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Aastha Talwaria
Aastha Talwaria

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The walk: On Closures

Closures in JavaScript is a feature where an inner function can access the outer function's variables. The concept of closures revolves around the term :
lexical scope or scope chain

The word lexical refers to the fact that lexical scoping uses the location where a variable is declared within the source code to determine where that variable is available. Nested functions have access to variables declared in their outer scope.
So, we can say that an inner function has three scope chains:-

  • variables defined in its own scope
  • variables defined in outer function’s scope
  • and the global variables

Let's understand this by looking at an example.

function getNameFunction(){
    var initialWord = 'The ';
    function getName(){
        var title = 'Walk';
        return initialWord+title;
    return getName;//returning the function

var output = getNameFunction();//outut will carry getName function ref.
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In the above example, we have two functions getNameFunction(outer function) and getName(inner function).
'getNameFunction' has local variable named as 'initialWord' and a function 'getName' and returns 'getName' which is actually a function ( Note: 'getNameFunction'is not executing the function, it simply returning the body of the function 'getName' ). Now after returning the 'getName', all the variable in the scope of the outer function no longer exists.

Wait, Did you read that? the variable no longer exists.

Then how will our getName(inner function) function survive in the outer world as its dependent on the variable of the outer function (initialWord)?
Don't worry! JavaScript makes this function survive with the help of closures.

The lifespan of a variable defined inside of a function is the lifespan of the function execution. In this case, output is a reference to the instance of the function getName() created when getNameFunction() is invoked. The instance of getName maintains a reference to its lexical environment, within which the variable initialWord exists. Witness this by using below mentioned code

output();//returns: The walk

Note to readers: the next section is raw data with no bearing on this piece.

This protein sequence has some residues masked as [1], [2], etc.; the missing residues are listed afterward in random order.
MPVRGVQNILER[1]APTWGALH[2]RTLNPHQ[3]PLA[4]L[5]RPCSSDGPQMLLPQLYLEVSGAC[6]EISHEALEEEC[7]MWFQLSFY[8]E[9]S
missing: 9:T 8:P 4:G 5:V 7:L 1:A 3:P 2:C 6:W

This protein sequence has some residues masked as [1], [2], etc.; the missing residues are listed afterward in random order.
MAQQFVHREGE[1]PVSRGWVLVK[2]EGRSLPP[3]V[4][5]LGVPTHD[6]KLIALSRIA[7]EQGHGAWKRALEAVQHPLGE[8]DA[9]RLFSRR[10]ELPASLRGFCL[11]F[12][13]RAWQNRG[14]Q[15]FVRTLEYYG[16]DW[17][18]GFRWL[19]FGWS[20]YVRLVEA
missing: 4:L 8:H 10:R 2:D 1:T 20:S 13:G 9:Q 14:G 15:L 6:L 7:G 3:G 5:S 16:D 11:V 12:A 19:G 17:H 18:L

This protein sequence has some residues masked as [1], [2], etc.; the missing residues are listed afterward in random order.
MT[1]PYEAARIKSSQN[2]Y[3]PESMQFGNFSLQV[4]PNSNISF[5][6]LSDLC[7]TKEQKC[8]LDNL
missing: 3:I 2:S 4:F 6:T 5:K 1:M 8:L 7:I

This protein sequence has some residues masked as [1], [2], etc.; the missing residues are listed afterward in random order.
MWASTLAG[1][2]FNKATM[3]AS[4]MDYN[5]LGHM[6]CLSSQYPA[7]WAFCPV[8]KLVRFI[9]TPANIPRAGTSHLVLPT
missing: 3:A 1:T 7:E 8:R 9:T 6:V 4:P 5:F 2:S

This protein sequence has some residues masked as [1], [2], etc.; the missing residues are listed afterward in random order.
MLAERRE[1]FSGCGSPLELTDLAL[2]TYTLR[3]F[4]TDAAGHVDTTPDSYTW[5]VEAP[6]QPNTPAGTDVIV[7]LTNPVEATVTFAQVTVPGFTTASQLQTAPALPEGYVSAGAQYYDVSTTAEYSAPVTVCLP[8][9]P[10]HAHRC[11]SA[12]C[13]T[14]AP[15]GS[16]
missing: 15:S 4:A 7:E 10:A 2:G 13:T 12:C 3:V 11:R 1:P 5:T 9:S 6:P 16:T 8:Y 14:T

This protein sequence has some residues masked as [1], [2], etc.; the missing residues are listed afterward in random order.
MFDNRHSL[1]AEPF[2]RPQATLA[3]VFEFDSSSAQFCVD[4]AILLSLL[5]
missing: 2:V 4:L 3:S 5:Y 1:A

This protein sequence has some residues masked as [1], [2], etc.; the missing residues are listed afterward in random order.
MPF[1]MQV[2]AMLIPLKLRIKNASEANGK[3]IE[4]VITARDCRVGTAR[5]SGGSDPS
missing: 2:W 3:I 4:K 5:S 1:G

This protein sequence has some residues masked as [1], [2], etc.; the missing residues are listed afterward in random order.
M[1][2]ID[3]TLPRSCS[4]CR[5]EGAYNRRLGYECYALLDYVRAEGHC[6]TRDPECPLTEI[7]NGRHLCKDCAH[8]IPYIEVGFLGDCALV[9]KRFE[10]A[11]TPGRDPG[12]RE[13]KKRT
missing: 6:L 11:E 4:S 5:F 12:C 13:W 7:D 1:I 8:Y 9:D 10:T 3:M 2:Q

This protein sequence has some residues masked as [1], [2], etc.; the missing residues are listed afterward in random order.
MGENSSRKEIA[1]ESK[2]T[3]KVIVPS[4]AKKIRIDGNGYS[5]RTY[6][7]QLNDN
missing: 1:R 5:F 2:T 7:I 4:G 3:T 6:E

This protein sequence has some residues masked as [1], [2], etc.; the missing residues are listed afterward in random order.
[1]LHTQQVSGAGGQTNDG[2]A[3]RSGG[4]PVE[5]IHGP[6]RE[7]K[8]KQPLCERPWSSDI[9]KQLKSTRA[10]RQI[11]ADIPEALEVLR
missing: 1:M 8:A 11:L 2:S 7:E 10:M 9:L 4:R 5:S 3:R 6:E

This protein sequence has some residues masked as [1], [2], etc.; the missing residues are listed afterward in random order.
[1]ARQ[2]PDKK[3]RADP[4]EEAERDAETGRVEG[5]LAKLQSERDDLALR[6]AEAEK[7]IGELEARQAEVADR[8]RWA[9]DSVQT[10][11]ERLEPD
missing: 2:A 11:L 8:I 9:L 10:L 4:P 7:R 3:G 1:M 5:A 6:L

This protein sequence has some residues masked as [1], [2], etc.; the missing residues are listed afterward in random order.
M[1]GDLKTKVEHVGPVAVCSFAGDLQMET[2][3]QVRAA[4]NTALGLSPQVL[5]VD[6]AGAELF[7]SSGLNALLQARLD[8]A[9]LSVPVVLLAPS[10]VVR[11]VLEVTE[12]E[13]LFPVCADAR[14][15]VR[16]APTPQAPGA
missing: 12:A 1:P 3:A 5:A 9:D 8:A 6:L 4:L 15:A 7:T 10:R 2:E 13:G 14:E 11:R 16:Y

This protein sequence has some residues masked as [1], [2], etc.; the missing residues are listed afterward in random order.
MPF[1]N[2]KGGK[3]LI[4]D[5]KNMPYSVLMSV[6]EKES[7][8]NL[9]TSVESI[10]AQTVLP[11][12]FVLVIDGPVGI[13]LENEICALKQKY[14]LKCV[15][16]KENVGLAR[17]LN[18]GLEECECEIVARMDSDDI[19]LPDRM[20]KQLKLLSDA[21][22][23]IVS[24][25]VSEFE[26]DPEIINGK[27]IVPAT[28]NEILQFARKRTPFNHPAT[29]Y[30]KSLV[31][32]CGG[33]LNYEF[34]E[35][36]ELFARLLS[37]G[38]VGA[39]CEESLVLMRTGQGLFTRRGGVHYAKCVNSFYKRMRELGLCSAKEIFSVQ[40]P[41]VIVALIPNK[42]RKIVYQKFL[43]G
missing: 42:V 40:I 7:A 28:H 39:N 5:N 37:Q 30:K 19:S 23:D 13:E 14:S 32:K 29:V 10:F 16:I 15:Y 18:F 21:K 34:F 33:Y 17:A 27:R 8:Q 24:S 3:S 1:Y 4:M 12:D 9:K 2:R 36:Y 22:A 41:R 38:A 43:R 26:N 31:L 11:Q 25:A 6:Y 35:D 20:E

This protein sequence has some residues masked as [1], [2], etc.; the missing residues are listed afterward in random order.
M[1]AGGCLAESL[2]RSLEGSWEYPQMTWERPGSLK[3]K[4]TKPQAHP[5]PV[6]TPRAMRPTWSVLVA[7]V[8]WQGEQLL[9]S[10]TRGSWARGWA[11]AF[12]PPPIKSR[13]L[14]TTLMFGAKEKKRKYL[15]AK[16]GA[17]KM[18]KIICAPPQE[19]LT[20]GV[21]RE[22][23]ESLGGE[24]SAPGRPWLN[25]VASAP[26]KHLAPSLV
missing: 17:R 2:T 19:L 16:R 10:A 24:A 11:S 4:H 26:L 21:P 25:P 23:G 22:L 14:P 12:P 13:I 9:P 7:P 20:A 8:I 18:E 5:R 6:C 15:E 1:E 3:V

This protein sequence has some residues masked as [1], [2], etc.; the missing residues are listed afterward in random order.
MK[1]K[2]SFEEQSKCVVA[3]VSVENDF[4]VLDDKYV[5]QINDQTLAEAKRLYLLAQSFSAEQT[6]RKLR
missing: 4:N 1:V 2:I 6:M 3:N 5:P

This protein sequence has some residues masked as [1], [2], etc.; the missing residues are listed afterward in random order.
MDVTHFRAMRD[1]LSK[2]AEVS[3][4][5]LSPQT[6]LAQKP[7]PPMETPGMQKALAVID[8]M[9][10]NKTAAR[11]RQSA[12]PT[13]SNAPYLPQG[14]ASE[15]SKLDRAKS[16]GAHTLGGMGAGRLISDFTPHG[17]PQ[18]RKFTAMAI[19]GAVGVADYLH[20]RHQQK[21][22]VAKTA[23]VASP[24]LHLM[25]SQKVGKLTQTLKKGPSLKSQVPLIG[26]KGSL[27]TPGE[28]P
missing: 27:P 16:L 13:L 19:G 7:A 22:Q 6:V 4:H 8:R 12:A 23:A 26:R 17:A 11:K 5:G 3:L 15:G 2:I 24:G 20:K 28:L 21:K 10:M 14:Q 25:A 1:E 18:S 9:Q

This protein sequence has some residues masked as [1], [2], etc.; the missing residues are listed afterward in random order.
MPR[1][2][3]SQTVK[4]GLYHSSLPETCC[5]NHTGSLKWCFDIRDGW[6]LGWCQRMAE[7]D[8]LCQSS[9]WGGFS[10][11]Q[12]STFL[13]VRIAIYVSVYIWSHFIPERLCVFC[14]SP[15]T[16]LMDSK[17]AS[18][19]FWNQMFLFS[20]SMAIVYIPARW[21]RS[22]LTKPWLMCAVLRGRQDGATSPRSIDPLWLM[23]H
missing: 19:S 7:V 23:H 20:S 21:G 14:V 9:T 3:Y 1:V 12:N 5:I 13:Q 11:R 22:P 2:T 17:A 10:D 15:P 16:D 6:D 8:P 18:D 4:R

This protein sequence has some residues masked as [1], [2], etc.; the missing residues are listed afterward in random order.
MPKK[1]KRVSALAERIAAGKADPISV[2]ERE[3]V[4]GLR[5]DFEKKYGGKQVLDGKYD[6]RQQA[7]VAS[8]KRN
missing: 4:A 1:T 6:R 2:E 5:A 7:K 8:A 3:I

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What if the inner function changes the outer function's variable value.

Will that make any difference when we call the outer function again. Let's dig more into closures with next example.

function getFunctionByType(type){
    var initialValue = 5;//initial value
    function getValue(){//inner function
        if(type === 'increment'){
            return ++initialValue;//changing the value of variable defined in outer function scope
        } else if(type === 'decrement') {
            return --initialValue;//changing the value of variable defined in outer function scope
        } else {
            return initialValue;//changing the value of variable defined in outer function scope
    return getValue; //returning inner function 
var incrementFunction = getFunctionByType('increment');
var decrementFunction = getFunctionByType('decrement');
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In the above example, the outer function has two local variables type and initialValue and a function getValue which is using the variables of its surrounding function getFunctionByType and changing their values.

Let's invoke incrementFunction and decrementFunction.

incrementFunction();//returns 6
decrementFunction();//returns 4
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Is this what you expected. If no, then don't worry, I will explain.
When we invoked getFunctionByType for the first time, the function creates the fresh variable and initialize its value. And those values are accessed by the getValue instance function stored in incrementValue. That instance then maintains the reference of its lexical environment, within which the variable type and initialValue exists and outer scope vanishes.
For the second time invoke, getFunctionByType creates its local variable again fresh with the mentioned initial values and creates the function getValue and returns it.
Which means, the two instances of getValue have a separate world. They don't share anything. Both of them is having their own lexical scope and outer function's variables. If one changes the value of its outer function, that will not affect the values of second.

How JavaScript maintains it.

The answer is by maintaining the scopes. First of all, when js encounters a variable it looks for that variable in the inner scope. If that is not present in the inner scope it goes for its outer scope. To check for the above example, you can see all the properties of the getName() instance by using console.dir(incrementFunction) and console.dir(decrementFunction).

//incrementFunction whose properties should be output
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NOTE: console.dir() is the way to see all the properties of a specified JavaScript object in the console by which the developer can easily get the properties of the object.

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So, by expanding the properties, in Scopes, you will see Closure where the function name is given(getFunctionByType) and its variables are present(type, initialValue).

So, this was all about Closures from my side.

If you want to ask or share anything about closures, and this post then start a discussion (in discussion box mentioned below) or you can hit me up at

And if you have any suggestions for my next article then please let me know.

Thanks for reading.

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